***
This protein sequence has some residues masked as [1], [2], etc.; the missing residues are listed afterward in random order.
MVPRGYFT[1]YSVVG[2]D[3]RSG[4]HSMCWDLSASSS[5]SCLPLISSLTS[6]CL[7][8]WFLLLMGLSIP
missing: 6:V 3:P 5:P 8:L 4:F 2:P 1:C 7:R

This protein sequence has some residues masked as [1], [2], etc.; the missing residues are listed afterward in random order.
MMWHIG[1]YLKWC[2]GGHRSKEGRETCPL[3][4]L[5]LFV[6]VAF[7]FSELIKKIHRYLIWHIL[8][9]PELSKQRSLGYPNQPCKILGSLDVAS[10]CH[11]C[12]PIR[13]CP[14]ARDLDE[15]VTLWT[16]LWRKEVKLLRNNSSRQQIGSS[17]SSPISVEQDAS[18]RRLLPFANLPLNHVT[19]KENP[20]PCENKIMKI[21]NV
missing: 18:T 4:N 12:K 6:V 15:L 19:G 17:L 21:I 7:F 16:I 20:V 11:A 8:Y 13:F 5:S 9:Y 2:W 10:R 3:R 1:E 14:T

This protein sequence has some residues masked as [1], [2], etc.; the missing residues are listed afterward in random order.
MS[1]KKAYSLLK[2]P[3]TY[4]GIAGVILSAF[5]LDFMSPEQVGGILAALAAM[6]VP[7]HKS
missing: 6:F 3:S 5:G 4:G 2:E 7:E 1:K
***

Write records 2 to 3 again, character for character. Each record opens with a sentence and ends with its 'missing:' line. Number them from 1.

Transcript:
This protein sequence has some residues masked as [1], [2], etc.; the missing residues are listed afterward in random order.
MMWHIG[1]YLKWC[2]GGHRSKEGRETCPL[3][4]L[5]LFV[6]VAF[7]FSELIKKIHRYLIWHIL[8][9]PELSKQRSLGYPNQPCKILGSLDVAS[10]CH[11]C[12]PIR[13]CP[14]ARDLDE[15]VTLWT[16]LWRKEVKLLRNNSSRQQIGSS[17]SSPISVEQDAS[18]RRLLPFANLPLNHVT[19]KENP[20]PCENKIMKI[21]NV
missing: 18:T 4:N 12:K 6:V 15:L 19:G 17:L 21:I 7:F 16:I 20:V 11:A 8:Y 13:F 5:S 9:Y 2:W 10:R 3:R 1:E 14:T

This protein sequence has some residues masked as [1], [2], etc.; the missing residues are listed afterward in random order.
MS[1]KKAYSLLK[2]P[3]TY[4]GIAGVILSAF[5]LDFMSPEQVGGILAALAAM[6]VP[7]HKS
missing: 6:F 3:S 5:G 4:G 2:E 7:E 1:K